Johnson & Johnson’s (NYSE:JNJ) metal-on-metal hip resurfacing implants stayed on the market in Europe and other countries after they were rejected for sale on the U.S. market, according to a report from the New York Times.
The implants were sold to patients overseas for 1 year after they were prohibited for U.S. patients, until they were recalled in August 2010 amid concerns about high failure rates.
The devices were cleared by European regulators, whose standards are generally less stringent than those set by the FDA, but J&J was not required to disclose the FDA’s rejection letter to doctors, patients or regulators outside the U.S.
While perfectly within legal bounds, J&J’s decision not to reveal the FDA’s concerns may pose a problem for the company’s reputation and for ongoing lawsuits, FDA law specialist William Vodra told the Times.
J&J subsidiary DePuy Orthopedics began selling the articular surface replacement implants overseas in in 2003. The company submitted results of clinical tests for the ASR resurfacing device in 2007, and the FDA rejected the application in August 2009. J&J withdrew its application.
"At the same time that the company received this FDA letter, market demand for hip resurfacing was declining rapidly," J&J spokeswoman Jessica Masuga told MassDevice in an email. "In weighing the significant resources that would be required to produce the new clinical data-set requested by FDA against the declining market interest in resurfacing, DePuy decided to withdraw the PMA. This was purely a business decision."
The FDA’s rejection letter is a confidential notice and hasn’t yet been made public.
DePuy announced plans to phase out its ASR implants amid declining sales in November 2009. Four months later, in March 2010, the company issued an alert.
DePuy also issued an alert about a related device, the ASR cup, which had gotten the FDA green light in 2005 as part of a standard hip implant. Both devices relied on an all-metal socket cup that some experts have said was poorly designed.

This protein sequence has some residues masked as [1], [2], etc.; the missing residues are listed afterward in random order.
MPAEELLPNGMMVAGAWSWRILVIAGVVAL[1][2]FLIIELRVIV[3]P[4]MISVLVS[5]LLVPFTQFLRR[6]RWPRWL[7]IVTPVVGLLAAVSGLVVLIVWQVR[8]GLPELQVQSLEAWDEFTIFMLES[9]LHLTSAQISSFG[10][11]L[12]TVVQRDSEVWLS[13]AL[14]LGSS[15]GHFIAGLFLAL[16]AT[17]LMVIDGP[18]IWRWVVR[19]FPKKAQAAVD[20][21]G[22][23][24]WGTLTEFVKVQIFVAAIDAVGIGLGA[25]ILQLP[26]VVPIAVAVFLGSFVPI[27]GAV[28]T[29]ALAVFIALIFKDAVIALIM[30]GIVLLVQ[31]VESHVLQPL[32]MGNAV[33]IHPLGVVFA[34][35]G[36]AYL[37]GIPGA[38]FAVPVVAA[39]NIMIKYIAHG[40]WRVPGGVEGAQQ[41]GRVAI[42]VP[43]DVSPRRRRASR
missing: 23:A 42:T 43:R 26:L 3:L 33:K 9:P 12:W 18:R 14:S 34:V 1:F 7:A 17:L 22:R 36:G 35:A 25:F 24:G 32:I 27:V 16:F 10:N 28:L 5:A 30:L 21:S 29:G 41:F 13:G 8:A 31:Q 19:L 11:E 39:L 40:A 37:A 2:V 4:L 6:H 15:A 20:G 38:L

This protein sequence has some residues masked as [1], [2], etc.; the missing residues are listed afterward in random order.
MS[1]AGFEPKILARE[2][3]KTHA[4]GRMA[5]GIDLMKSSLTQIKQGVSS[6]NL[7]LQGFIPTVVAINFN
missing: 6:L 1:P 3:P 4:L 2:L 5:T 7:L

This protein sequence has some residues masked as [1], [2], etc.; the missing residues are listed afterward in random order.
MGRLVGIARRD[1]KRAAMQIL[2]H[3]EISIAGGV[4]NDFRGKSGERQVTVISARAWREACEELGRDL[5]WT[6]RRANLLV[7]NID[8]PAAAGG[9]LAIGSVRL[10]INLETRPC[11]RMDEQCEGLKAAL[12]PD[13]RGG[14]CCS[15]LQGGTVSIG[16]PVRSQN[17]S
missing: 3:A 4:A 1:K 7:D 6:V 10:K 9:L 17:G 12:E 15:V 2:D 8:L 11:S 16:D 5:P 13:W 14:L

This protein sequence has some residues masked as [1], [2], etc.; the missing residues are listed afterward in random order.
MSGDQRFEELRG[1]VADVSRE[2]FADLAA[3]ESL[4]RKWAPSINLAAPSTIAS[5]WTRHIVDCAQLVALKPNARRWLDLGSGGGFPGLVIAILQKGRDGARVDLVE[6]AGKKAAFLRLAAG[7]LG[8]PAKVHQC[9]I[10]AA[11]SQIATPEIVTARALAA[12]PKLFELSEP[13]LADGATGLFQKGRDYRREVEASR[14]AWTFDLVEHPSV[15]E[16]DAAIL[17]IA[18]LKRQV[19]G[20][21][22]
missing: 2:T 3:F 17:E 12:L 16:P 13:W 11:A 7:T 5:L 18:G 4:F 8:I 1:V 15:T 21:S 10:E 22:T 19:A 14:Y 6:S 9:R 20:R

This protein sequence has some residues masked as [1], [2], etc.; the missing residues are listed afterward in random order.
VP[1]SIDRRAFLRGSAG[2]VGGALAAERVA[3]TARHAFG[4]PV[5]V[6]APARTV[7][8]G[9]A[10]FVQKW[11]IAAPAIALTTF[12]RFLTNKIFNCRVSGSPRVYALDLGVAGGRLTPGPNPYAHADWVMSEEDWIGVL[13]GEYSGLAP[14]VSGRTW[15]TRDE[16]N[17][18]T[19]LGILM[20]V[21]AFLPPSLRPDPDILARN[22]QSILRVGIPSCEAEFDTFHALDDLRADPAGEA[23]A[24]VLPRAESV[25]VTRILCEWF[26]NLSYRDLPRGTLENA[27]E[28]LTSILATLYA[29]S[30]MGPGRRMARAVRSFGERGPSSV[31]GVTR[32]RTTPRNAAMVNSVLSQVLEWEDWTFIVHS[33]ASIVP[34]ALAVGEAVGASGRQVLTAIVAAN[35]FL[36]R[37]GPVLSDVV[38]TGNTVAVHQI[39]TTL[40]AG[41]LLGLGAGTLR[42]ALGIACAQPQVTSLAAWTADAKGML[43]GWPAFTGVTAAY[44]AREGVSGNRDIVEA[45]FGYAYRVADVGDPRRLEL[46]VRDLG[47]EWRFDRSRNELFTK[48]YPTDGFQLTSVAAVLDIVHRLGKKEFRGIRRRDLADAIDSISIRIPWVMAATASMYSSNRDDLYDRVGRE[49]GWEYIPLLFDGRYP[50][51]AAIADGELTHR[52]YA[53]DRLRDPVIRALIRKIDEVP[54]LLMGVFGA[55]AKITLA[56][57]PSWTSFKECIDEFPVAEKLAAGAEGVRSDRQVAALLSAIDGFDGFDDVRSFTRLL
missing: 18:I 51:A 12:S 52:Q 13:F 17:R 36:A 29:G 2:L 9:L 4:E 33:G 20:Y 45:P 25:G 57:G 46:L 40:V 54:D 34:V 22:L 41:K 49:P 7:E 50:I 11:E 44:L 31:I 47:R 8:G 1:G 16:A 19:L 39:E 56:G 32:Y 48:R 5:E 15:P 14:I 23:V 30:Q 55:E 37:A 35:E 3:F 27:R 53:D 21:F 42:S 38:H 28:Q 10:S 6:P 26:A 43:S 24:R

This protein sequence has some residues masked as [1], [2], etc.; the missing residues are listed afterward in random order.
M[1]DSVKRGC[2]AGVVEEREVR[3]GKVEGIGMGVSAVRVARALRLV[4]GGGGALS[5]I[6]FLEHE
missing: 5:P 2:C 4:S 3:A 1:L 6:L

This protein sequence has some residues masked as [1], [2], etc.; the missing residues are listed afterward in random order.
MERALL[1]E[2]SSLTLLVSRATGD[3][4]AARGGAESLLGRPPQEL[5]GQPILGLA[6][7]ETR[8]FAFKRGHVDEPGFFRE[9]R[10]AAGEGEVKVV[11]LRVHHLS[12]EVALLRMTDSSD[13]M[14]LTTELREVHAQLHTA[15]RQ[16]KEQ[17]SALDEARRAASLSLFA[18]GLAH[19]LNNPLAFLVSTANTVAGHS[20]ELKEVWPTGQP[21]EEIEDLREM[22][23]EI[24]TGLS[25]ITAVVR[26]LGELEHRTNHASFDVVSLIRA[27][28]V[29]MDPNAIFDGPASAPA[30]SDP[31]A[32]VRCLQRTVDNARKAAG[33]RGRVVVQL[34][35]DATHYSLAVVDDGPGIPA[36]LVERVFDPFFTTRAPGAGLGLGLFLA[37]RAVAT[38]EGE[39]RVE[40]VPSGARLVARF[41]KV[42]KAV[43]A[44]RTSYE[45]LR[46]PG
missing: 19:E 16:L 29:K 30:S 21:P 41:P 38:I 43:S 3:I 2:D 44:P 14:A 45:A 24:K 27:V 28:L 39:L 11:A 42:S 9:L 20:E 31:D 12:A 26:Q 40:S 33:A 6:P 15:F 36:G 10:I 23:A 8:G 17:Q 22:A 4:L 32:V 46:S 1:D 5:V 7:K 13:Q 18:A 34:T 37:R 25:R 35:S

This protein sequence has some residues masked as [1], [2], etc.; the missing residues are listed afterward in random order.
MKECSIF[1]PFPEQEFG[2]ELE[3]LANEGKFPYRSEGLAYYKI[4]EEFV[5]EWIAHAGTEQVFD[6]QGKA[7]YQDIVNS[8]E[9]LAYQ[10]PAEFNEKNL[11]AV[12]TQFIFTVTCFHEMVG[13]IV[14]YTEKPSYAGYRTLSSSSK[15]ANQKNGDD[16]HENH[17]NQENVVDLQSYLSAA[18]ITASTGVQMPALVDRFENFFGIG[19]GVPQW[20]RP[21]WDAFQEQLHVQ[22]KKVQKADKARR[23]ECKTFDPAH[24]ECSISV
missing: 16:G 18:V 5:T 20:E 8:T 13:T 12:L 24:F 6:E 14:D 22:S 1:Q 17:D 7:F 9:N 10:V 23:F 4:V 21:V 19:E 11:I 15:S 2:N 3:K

In August 2010 DePuy recalled both the ASR resurfacing implant and the related ASR cup due to a high rate of revision surgeries required to correct or remove the defective implants.
"DePuy issued a voluntary recall of the ASR hip system after receiving new information from the UK National Joint Registry as part of the company’s ongoing surveillance of post-market data concerning the ASR Hip System," Masuga told us. "This data showed a five-year revision rate of approximately 12% for the ASR hip resurfacing system and approximately 13% for the ASR XL acetabular system, which was not in line with data previously reported to DePuy."
The pair of implants were used on about 93,000 patients worldwide, the Times reported,
Lawsuits had already begun piling up, gaining momentum after the recall announcement and consolidating into a multi-district case under an Ohio federal court judge by Dec. 2010. Some lawsuits allege that DePuy knew the devices were sub-par.
"Since the recall decision was made, DePuy has worked to provide patients and surgeons with the information and support they need," Masuga told us. "DePuy is committed to working with patients and their health insurers to address medical costs directly associated with the recall. DePuy will also cover recall-related patient out-of-pocket expenses, such as co-pays, deductible expenses, lost wages and travel costs."
Added to court costs, that could add up to a big nut for J&J to swallow, based on the experience of Sulzer Medica AG in 2001. The Swiss medical device maker’s recall of a hip implant, placed in about 31,000 patients, settled in 2002 for $1 billion (about 2,760 patients had revision surgeries attributed to that recall, according to Reuters). The DePuy ASR recall is three times the size of the Sulzer pullback.
Johnson & Johnson did not return requests for comment.